How to Finance Your Franchise Investment
by Seth Lederman
To start, be sure you know not only the total estimated costs of opening your chosen franchise business but also the realities of the franchise’s revenue generation and how long it typically takes the franchise you have chosen to generate a profit.
To start, be sure you know not only the total estimated costs of opening your chosen franchise business but also the realities of the franchise’s revenue generation and how long it typically takes the franchise you have chosen to generate a profit. Armed with this information, you can begin your search for a franchise loan and a franchise that fits your dreams and budget.
Where to Find a Franchise Loan
Another great financing option for your franchise is the Small Business Administration (SBA). The SBA partners with small lending institutions across the country to offer small businesses, such as your franchise, the money you need for various operating expenses, including paying franchise fees, resolving cash flow issues, paying for commercial real estate, or even opening an additional location in the future.
Anyone with a 401(k) or IRA can take advantage of Rollovers as Business Start-Upp (ROBS) to fund their franchise investment. ROBS allows you to borrow from your retirement savings to purchase a franchise without taxes, penalties, or needing to take out a loan. To take advantage of this option, you need to have a minimum of $50k in your retirement accounts, and eligible accounts include IRAs, 401(k)s, or 403(b)s.
Other options include taking a security-backed loan, using something like a mutual fund from your financial portfolio as collateral; borrowing via an unsecured loan from a bank or other financial institution; or obtaining funding from a family member or angel investor, who may want a stake in your business as payment.
How to Apply for Franchise Financing
The credit history and financial statements both will provide your prospective lender with insight into your financial stability and whether or not you are a safe risk based on your past borrowing and payment behaviors. Both documents provide a window into your overall financial health.
Your business plan offers a look into your future financial position. This will indicate your prospective lender if you have a clear understanding of how to succeed at business, what the funds you are requesting will be used for if your future franchise is a sound investment overall, and your potential for success with the franchise. Many lenders will look more kindly on you as an investment the more well-known the name of your franchise is and the better its track record of success. They will view this as indicating the odds are favorable that you will succeed and pay them back.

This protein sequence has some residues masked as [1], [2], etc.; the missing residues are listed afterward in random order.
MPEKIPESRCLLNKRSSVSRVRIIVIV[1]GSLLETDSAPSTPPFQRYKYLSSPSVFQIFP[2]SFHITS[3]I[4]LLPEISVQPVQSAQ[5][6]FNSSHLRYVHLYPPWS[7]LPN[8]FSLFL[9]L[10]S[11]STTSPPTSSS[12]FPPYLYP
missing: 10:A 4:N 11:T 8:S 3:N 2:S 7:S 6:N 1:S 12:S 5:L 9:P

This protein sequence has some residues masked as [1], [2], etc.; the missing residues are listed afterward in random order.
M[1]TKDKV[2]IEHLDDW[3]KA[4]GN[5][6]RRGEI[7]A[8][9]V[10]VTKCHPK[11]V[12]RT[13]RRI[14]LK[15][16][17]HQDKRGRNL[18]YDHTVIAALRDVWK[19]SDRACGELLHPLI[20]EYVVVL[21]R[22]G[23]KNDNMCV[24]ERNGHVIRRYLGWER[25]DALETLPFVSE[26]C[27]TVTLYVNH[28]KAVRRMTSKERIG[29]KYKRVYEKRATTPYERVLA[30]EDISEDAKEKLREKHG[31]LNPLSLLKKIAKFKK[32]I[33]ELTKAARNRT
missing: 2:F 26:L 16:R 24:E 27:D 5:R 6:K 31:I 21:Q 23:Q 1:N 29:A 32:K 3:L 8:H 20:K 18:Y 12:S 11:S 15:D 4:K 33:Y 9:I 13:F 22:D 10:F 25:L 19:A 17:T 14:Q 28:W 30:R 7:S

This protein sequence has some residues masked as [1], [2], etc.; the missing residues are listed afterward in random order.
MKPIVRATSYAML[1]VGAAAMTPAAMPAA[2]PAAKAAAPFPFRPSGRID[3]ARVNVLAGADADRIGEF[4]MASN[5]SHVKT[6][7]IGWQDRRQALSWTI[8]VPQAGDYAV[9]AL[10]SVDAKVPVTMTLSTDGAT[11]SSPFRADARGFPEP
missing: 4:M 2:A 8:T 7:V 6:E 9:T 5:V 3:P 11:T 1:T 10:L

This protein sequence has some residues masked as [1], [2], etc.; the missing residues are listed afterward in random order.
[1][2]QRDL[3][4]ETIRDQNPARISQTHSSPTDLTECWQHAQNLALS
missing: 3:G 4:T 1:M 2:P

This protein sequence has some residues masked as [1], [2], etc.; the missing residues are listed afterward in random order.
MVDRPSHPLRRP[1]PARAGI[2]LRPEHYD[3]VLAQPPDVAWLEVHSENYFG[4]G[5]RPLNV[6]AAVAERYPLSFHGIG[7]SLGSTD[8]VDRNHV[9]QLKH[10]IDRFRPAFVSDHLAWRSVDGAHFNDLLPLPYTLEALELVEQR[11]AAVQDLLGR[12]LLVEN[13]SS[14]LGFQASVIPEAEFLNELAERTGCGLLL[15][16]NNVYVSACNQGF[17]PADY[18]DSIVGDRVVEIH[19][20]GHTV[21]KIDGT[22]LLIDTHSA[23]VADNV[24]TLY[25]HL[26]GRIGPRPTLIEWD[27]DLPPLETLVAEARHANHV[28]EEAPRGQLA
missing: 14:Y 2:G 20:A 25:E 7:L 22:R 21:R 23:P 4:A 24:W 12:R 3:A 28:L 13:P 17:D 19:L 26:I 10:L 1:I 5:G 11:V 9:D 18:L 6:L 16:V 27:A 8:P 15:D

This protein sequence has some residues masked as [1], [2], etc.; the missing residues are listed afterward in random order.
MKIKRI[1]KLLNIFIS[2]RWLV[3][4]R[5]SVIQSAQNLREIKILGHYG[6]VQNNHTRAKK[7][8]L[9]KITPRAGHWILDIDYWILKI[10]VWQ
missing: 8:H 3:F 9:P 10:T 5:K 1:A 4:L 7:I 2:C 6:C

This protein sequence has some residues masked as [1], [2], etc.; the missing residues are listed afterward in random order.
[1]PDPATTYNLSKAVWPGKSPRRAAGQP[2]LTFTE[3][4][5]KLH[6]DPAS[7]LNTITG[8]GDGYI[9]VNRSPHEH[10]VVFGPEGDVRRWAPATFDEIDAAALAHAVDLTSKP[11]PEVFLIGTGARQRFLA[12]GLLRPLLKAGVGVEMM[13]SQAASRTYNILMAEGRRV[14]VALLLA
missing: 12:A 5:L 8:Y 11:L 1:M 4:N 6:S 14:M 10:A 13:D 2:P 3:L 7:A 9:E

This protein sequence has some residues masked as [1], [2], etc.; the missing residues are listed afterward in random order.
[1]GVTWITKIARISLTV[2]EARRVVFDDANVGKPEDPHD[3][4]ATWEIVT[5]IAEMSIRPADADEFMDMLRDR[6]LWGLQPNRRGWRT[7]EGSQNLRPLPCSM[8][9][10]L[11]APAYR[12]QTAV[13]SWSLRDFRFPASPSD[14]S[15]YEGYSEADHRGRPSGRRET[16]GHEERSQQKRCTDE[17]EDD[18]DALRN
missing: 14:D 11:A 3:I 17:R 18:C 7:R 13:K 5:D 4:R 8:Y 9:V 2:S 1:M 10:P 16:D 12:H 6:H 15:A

Finding a Franchise That Fits Your Budget
There are four main areas to investigate when you are looking at franchises. First is the franchise fee. This is the amount you are paying the franchisor for training, the right to use the brand’s trademarks and operating system. The more well-known the franchise name, the higher this figure may be. In the past, this number has been pretty clear cut and black and white, but more and more franchisors are offering incentives, abatements, and delays in when the franchise fee is paid. Be sure you understand the terms of the franchise fee and don’t be afraid to negotiate.
Next is the initial capital investment. This amount covers the start-up costs, any locations, and whatever is involved in setting up and operating a successful franchise. This figure can vary widely depending on the type of franchise you are considering. The franchisor should give you an honest assessment of what this cost will be, but talking to existing franchisees is also a smart move to get the inside scoop.
The third cost component of buying a franchise is the working capital you will need to keep your new franchise afloat until it starts to profit. Some businesses may begin to make money in as little as six months. Others may take longer, even up to two years. If you don’t have the funds to cover this period, it will be a problem. Again, the FDD from the franchisor should give you some insight, but it is also a good idea to check in with other franchisees to see what their experiences have been.
The fourth and final expense of purchasing a franchise to consider is the ongoing fees — aka royalties — you will need to pay to the franchisor. But it isn’t just the royalties. You will also need to contribute annually to the franchisor’s marketing and advertising expenses, which you will benefit from personally. The royalties can vary by brand, but typically they are based on gross revenues, not profit, with the advertising adding 2 to 4%. Finally, there are your other ongoing operating expenses, everything from rent, wages, and benefits, to supplies and maintenance, to insurance and taxes (federal, state, local).
Navigating the search for the correct franchise and the financing process can be challenging, but Frannexus franchise consultants can help. We understand that not all franchises are alike. Frannexus supports you by evaluating and selecting the franchise opportunities that are an ideal fit for you based on your experience, goals, passion, lifestyle requirements, and budget. Our proven process will help you make the right decision, whether you are looking for a career transition, an investment portfolio diversification strategy, or simply want to be your boss.
Frannexus can help guide you through the financing process to ensure that you get the best deal to realize your dream of owning your own business. It’s probably more realistic than you think.
“Dream no small dreams for they have no power to move the hearts of men.” –Johann Wolfgang Von Goethe
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